Russia building protective system against asteroids

'Dangerous asteroids and comets can fall on any country. That is why each national system must be integrated into a world network.' Source: Alamy / Legion media

'Dangerous asteroids and comets can fall on any country. That is why each national system must be integrated into a world network.' Source: Alamy / Legion media

Russia is planning to build the space observatory and an ultramodern telescope that will protect Earth from asteroids. The first stage of the project is being financed by the Ministry of Emergency Situations.

The Astronomical Institute at the Russian Academy of Sciences (RAS) and the Cometa Corporation have begun researching the creation of a system for detecting and monitoring dangerous asteroids and comets. The project includes building a telescope and the Nebosvod (Dome of the sky) space observatory, which will be able to locate asteroids larger than 50 meters at a distance of one astronomical unit, which is equal to the distance between Earth and the Sun. The project will also protect Earth from celestial bodies such as the Chelyabinsk meteorite. The national system will be integrated into the International Asteroid Warning Network. Director of the RAS Astronomical Institute Boris Shustov spoke to RBTH about the project's particularities.

RBTH: What stage is this protective system at?

Boris Shustov: The Nebosvod observatory is being developed by the Cometa Corporation in collaboration with the RAS Astronomical Institute and the Sternberg Astronomical Institute at the Moscow State University. The documents for the project have already been prepared and are titled, "Concepts for a National System of Countering Space Threats." But in order to build the system we need serious financing from the government. It is important to create an effective service that would guarantee constant monitoring to locate any hazardous space bodies in advance. The Ministry of Emergency Situations is actively engaged in the issue. Scientific research has been carried out in recent years with the aim of developing the necessary principles and models for creating an information-analytical center to counter asteroids and other space threats.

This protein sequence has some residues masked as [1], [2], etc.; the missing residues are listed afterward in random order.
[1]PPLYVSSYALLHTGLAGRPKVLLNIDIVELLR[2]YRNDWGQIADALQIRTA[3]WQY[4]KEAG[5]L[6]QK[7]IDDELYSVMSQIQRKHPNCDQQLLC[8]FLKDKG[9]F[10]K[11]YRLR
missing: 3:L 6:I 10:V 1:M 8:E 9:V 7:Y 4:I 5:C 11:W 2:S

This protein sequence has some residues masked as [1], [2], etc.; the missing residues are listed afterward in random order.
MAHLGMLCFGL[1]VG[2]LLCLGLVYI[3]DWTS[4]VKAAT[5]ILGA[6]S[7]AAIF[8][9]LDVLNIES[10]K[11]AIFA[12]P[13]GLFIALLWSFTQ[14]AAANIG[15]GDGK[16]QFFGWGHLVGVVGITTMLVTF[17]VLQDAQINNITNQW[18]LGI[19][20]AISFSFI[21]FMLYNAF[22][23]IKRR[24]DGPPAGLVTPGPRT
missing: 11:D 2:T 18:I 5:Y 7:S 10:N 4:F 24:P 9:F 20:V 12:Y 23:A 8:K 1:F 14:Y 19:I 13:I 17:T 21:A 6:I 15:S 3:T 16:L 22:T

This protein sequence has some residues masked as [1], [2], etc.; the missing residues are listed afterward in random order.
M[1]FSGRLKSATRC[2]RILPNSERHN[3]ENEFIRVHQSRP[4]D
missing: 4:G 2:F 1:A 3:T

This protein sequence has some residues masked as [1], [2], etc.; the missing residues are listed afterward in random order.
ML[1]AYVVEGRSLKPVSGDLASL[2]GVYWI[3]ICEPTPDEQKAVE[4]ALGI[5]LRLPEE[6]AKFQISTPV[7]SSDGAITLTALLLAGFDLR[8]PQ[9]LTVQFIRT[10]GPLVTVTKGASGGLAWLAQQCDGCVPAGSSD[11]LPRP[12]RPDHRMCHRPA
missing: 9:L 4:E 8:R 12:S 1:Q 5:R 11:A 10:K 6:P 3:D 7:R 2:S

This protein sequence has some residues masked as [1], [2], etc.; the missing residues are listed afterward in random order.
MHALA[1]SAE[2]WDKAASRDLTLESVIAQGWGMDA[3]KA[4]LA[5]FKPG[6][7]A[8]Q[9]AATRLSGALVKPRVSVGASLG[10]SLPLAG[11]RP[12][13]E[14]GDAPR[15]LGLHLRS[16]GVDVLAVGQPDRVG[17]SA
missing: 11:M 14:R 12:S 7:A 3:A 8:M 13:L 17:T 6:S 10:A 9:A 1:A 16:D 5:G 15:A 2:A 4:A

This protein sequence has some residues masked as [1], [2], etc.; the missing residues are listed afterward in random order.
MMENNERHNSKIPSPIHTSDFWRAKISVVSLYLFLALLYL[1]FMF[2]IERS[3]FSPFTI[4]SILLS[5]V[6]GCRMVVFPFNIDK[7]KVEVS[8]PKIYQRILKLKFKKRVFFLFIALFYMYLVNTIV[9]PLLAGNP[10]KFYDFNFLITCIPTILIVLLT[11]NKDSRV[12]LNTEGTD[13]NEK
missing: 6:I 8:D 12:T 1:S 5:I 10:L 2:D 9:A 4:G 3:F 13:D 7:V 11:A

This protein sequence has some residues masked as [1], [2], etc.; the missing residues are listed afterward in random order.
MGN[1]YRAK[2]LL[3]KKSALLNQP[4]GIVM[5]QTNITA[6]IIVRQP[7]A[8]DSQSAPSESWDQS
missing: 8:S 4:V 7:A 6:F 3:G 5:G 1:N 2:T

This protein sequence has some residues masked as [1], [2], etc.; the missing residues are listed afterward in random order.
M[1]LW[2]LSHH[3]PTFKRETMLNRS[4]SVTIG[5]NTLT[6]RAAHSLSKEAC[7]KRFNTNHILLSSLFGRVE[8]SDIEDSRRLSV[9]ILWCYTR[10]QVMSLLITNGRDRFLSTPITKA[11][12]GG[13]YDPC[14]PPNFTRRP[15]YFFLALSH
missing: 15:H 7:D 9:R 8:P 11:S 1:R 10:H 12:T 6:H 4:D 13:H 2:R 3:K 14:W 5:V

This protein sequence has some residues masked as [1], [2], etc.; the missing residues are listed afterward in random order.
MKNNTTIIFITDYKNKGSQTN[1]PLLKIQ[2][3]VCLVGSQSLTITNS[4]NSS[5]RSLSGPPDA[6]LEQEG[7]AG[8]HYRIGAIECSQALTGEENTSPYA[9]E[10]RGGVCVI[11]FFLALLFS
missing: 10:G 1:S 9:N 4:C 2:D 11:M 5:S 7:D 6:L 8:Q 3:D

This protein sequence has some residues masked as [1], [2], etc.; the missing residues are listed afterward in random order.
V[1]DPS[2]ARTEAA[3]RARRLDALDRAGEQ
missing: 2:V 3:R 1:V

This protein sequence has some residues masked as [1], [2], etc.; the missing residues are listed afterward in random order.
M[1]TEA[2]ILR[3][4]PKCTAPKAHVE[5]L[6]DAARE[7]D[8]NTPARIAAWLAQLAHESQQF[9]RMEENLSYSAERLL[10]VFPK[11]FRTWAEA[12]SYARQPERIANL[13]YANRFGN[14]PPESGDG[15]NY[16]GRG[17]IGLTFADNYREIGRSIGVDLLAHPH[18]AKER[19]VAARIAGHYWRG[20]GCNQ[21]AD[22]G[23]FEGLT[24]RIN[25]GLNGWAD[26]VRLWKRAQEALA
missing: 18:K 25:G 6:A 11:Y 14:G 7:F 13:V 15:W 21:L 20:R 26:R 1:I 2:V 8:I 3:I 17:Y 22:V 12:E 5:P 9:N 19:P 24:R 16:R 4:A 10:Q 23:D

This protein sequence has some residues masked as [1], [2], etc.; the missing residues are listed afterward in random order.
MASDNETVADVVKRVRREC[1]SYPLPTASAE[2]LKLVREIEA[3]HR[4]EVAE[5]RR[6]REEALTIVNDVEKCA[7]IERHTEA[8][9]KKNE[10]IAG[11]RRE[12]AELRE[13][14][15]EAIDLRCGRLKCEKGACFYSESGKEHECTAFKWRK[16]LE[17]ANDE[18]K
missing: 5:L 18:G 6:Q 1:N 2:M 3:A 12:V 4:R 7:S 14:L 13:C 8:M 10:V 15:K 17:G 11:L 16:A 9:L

RBTH: Will the new system focus only on asteroids that are threatening Russian territory?

B.S.: Dangerous asteroids and comets are "apolitical." They can fall on any country. That is why each national system must be integrated into a world network. Such a network is now being developed. It is called the International Asteroid Warning Network (IAWN). I am Russia's representative on the network's coordination committee.

RBTH: How soon will Russia be able to join IAWN?

B.S.: Every country must make its own contribution to the cooperation. Some of our observers participate in the Minor Planet Center network. It is located in the U.S., is financed by NASA and works under the aegis of the International Astronomical Union. But we would like to cooperate internationally with our own national center. The Nebosvod observatory with its new powerful telescope would be able to combine the work of all the current Russian observatories and become this national center.

RBTH: Which Russian telescopes today are "protecting” Earth?

B.S.: Under the patronage of the Federal Space Agency, Russia is developing a network to monitor industrial objects that constitute a daily threat to space activity. Small telescopes with a diameter of up to half a meter are looking out for dangerous asteroids and comets. A large specialized ground-based telescope is being completed for an observatory in Siberia, near Irkutsk. We hope that it will see its first stars next year. But still, it will not be enough. To efficiently detect real threats we need an expensive telescope and the Nebosvod observatory.

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